Genetic Testing for Advanced Prostate Cancer (Royal Stage) | Prostate Cancer Staging Guide

Genetic Testing for Advanced Prostate Cancer (Royal Stage) | Prostate Cancer Staging Guide


Hi, I’m Dr. Scholz. Let’s talk about prostate
cancer. In this video, we’re going to cover genetic
testing for advanced prostate cancer. Selecting treatment for men with advanced prostate cancer
is an art form and it starts with the standard fare: Hormone treatments, chemo treatments,
but it’s possible that over time that those different types of therapy will run out of
gas and won’t function, won’t keep the disease in check. New ideas might come through genetic
testing of the tumor tissue. Certain mutations that occur in other types of cancers—kidney
cancer, lung cancer, colon cancer—can also occur in prostate cancer and if those mutations
are detected the treatments that are used for those types of cancer can be used for
prostate cancer. The problem with prostate cancer genetic testing
is that the tumor is located, generally speaking, in the bone. Biopsy of the bone can be uncomfortable,
and it doesn’t always give the type of tumor tissue that’s needed for analysis. Fortunately,
there’s some newer testing procedures of the blood. Turns out that prostate cancer and
many cancers release tumor-related DNA into the blood and that can be analyzed for the
possibility of different mutations. Tests like this are called Guardant 360 and FoundationOne
and there are other tests available. So what specifically are we looking for when
we do testing for mutations in prostate cancer? There are many many mutations, but for most
of them, we don’t have a treatment connected with them that would lead us to appropriate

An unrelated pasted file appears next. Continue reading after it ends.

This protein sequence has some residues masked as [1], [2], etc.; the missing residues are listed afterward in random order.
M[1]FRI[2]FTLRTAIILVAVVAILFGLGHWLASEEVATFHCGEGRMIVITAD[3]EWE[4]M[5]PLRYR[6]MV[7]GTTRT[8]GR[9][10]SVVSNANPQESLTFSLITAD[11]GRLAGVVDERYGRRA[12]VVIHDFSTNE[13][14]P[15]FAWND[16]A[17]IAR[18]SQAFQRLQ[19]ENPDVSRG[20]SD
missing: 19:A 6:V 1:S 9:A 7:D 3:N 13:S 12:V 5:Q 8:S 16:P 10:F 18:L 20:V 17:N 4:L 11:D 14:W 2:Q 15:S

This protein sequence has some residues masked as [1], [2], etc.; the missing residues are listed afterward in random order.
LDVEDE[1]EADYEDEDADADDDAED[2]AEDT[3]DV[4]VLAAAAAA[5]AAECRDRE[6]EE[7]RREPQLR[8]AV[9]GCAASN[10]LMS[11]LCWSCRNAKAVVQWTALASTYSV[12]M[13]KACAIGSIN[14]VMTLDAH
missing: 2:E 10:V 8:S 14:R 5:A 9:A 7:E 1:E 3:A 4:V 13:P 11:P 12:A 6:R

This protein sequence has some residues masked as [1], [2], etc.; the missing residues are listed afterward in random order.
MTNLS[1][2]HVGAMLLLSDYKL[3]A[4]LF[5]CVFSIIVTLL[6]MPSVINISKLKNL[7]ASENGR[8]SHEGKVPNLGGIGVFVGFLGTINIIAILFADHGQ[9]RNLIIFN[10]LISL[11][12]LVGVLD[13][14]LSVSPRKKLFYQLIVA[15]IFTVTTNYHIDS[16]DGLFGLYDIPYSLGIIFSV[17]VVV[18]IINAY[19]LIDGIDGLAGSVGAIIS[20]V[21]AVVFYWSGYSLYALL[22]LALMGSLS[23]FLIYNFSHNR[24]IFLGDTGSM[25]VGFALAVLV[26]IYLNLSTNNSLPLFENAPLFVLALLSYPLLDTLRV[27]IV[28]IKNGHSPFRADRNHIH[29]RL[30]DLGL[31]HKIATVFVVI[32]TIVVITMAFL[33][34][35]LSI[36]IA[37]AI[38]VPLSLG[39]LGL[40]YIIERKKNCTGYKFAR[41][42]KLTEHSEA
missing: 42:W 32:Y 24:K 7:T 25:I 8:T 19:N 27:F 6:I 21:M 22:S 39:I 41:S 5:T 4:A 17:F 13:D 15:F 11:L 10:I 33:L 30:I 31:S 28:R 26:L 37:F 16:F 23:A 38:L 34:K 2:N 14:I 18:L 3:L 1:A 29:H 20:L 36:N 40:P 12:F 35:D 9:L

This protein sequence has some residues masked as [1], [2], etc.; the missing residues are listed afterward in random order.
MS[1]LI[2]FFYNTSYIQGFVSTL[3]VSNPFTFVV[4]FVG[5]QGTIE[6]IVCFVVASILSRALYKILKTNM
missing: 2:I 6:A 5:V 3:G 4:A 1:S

therapy. But there are specifically two types of mutations that should be looked for due
to the availability of good therapy. The first group is BRCA, CHEK2, and ATM mutations.
There’s a medicine called Olaparib that’s FDA approved for the treatment of ovarian
cancer that can be effective in prostate cancer patients with this type of mutation. These
mutations occur in about 10% of men with advanced disease, so it’s worth checking for it. The
Olaparib, while it’s effective, does have side effects and it’s not generally used for
earlier stages of advanced disease, but if other options are running out it’s a very
logical consideration. It’s a pill; [it] has side effects somewhat similar to mild chemotherapy,
but is tolerable and can be effective. Another mutation that is incredibly important
when it occurs—it’s uncommon, only occurring in about 1-2% of men with prostate cancer—is
called “Microsatellite Instability,” and this is a very interesting mutation because if
it’s present almost all patients will respond to an immune therapy called Keytruda. Keytruda
has been shown to have responses in prostate cancer of about 10-20% of prostate cancer
patients in general with advanced disease, but when microsatellite instability is detected
on genetic testing essentially 100% of people respond and responses tend to be dramatically
good. So sadly this is a fairly rare mutation, but it’s a fairly simple thing to test for
this with these new liquid biopsy type blood tests, and if this type of mutation is detected
it can totally change the outcome for someone even who has run out of options and has very
advanced prostate cancer. Lastly, when talking about genetic testing
for prostate cancer, there’s another blood test out testing for a specific molecule in
the blood called AR-V7. Very popular medicines for advanced prostate cancer are Xtandi, Erleada,
[and] Zytiga, and these medicines are very effective at taking men with hormone-resistant
disease and putting them back in remission. However, when the AR-V7 molecule starts to
appear in the blood, these pills tend to stop working, and this test is useful for helping
to detect if there’s going to be a problem with these medicines in the near future. So
AR-V7 blood testing is another potentially useful genetic test for men with advanced
prostate cancer. So in summary, the genetic testing of prostate
cancer, as of yet, is not offering huge inroads into improved effectiveness of prostate cancer
treatment. There are certain little niches where it can make a big difference, and it
is appropriate now that we have access to these better blood tests to do this type of
testing. As time goes on and as understanding deepens, there’s going to be many more therapies
as a result of genetic testing and we eagerly await that day

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